Next, we change the gold charm to silver. To do this, go back to the dropdown and select “Yellows.” We select this option because gold is a shade of yellow. Then, move the saturation all the way down to the minimum. This essentially takes away the color and makes it a shade of gray. Then increase the lightness slider to make it look more like silver.
This technique saves time and also gives your images consistency. The tricky part is to adjust the settings just enough to make the color look like the actual color of the product.
Another use for the Hue/Saturation Tool
Most of us have probably used the basic brightness filter that is included with the default image editor on our computers. That slider is useful when you want to increase or decrease the brightness of the entire image, but what if you only want to make a specific color in the image more or less bright? With the Hue/Saturation tool, you can select the specific color you want and move the lightness slider to impact brightness on just that part of the image.
Making Images Sharper with the Unsharp Mask Tool
With Unsharp Mask, Photoshop finds edges in your product and makes one side darker and the other lighter. With the higher contrast across edges, the image looks sharper and due to increased contrast across edges, a sharpened image also looks brighter.
Here is an image to illustrate how sharpening works. Notice the logo text on these pair of scissors. It’s a bit dull and doesn’t stand out much from the stainless steel blades.
Open Unsharp Mask by going to Filters > Sharpen > Unsharp Mask
Move the sliders around to see what works best for your product. Here are what each of the settings means:
- Amount tells Photoshop how much contrast to add or subtract from either side of the edge.
- Radius tells Photoshop how many pixels on either side of the edge it should adjust the contrast. For example, when you set this to be too high, you’ll see artificial edges that don’t look right.
- Threshold tells Photoshop not to sharpen areas that are too similar in color. For example, let’s say you had an image of a sky and clouds where there are several tones of blue and white. You don’t want Photoshop to change contrast for every different tone of blue, it would make the image look patchy. So this setting tells Photoshop to sharpen only when the contrast on either side of the edge is at least at the specified levels.
As you start using this filter, play with the sliders to get a feel for how your images change. Each image is different so you’ll end up with different settings for each image.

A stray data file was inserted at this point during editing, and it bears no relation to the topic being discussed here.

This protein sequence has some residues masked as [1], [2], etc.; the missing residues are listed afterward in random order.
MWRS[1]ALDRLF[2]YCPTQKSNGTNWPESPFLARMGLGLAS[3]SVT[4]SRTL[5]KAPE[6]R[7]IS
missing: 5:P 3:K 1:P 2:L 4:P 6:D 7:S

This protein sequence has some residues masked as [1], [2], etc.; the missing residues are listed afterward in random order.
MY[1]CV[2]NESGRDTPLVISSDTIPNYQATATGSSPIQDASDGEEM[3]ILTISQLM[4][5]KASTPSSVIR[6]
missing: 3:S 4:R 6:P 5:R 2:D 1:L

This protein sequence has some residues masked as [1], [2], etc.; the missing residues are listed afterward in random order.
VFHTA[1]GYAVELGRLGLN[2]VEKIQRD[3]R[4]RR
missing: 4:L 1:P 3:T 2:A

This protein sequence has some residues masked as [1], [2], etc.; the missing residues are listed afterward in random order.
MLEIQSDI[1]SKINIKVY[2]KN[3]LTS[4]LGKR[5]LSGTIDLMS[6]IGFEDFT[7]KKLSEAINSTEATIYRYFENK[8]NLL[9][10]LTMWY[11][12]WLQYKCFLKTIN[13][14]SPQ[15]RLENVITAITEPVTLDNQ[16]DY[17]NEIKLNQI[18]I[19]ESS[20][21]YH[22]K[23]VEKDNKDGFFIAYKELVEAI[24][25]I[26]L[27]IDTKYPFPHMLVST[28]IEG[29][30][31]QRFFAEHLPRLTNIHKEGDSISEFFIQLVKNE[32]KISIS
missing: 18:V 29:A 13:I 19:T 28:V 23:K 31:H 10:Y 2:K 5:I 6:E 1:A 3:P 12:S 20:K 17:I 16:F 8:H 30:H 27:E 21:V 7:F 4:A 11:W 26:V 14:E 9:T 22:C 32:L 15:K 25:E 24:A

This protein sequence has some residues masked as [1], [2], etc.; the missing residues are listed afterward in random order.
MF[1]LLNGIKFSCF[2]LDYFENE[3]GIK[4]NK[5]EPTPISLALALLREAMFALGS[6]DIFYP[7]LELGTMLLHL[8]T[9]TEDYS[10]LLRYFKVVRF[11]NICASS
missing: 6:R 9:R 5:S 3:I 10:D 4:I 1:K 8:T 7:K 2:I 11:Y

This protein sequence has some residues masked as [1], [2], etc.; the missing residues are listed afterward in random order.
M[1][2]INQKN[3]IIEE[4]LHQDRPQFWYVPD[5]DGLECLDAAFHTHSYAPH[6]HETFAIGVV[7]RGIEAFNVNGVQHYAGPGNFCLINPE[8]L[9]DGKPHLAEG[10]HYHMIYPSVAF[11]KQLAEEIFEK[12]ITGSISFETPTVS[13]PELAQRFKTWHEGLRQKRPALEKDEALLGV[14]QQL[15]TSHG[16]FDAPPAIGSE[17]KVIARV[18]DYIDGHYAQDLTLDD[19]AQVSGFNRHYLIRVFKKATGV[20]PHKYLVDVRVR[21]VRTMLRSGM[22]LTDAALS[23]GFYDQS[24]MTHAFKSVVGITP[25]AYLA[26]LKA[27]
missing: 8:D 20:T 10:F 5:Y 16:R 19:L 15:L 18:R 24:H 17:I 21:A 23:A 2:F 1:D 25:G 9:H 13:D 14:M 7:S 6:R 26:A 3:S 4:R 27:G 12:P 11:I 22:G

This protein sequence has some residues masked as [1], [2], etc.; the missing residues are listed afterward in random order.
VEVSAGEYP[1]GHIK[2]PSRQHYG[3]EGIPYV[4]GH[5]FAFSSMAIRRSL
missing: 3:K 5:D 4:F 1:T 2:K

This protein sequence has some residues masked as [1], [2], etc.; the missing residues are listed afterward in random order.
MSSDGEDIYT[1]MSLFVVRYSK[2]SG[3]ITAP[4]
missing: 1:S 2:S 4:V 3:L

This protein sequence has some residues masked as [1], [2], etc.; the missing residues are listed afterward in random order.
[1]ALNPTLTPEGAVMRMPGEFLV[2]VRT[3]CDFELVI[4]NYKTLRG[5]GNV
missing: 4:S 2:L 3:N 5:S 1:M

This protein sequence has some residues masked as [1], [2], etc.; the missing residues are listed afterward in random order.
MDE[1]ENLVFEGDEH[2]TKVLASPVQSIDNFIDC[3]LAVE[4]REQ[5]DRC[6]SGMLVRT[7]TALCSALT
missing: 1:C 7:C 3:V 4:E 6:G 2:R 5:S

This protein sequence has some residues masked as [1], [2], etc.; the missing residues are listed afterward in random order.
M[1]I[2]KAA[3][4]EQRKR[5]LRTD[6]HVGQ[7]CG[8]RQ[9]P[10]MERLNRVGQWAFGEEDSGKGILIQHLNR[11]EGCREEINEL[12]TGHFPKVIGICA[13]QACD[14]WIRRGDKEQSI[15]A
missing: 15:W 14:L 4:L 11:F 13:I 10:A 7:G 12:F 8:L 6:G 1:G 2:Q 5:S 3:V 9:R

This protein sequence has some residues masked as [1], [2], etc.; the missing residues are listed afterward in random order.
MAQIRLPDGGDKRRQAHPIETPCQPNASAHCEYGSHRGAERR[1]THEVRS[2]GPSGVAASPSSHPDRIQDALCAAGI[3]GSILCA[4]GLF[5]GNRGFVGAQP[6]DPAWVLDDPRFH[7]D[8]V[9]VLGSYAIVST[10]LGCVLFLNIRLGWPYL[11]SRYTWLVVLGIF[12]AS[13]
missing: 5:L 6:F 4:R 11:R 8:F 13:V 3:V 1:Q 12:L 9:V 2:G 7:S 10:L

Here, I’ve used a radius of 3.4 pixels which is pretty aggressive. Usually, I recommend a radius setting of 1.5-2px to have a more subtle effect. I tend to leave the threshold at 0 or 1 for most product photos.
Here’s the before and after comparison. Notice that the new image is brighter, too, not just sharp. That’s because of the increased contrast.
You could open each image, edit it and save it, but here is a better way.
When you go to File > Open in Photoshop, you get the standard open dialog box where you can select the files to open. You can open multiple files by holding down the Ctrl key (or Cmd on Mac) and clicking on the different images you want to open. Here, I’ve selected 8 images, highlighted in blue.
When you open multiple files together, Photoshop opens each image in a tab. Then go through each tab and edit as needed.
Next, go to File > Automate > Image Processor.
In the window that opens up, you can tell Photoshop to save all open images as JPEG files and even resize it as you need for your site template. In the below example, I’ve sized images to be 1200 x 1200px and have them saved in the same location as the original images. Photoshop creates a folder called ‘JPEG’ in the original folder and saves the final files there.
After the above process completes, go to the original folder and look for a folder called JPEG. Make sure the images have saved as you expected.
Then go to File > Close All. This will prompt a window asking if you want to save the open image with the edits. Click on the “Apply to All” button at the bottom and click Yes. Now you have a JPEG folder with edited and resized images and a copy of the full-size images if you need them later to make other sizes. I would also suggest saving the original images prior to edits, in case you want to go back and redo some of them at a later date.
Further Learning: Photoshop Resources
The purpose of this post was to give you a flavor of what Photoshop is capable of within the context of product photography, however, while I discussed the tools, I didn’t touch on core Photoshop concepts like layers and masking that you should learn in order to take full advantage of the software.
To start learning about Photoshop, check out the Photoshop tutorials on the Adobe site. These are a series of free short videos that show you different ways to use Photoshop. They are not specific to product-related work but they give you an overview of Photoshop concepts.
Among paid courses, take a look at Phlearn, run by Aaron Nace, a professional retoucher. There is a free section, too, but his newer courses are part of a paid plan or can be purchased by the course. There is a comprehensive tutorial for removing backgrounds from photos—very useful for product photography if you want that perfect white background. There are several techniques on how to remove backgrounds and these videos walk through them in detail.
Photoshop is vast and there is a lot to learn. Product photographers know a different set of tools vs. portrait photographers who primarily have to deal with skin tone, eyes, and hair vs. wedding photographers who have a different set of challenges. So, get comfortable with a few tools and understand the different options and sliders that come with them. Soon, you’ll be putting up much better images on your site and start to see your sales increase.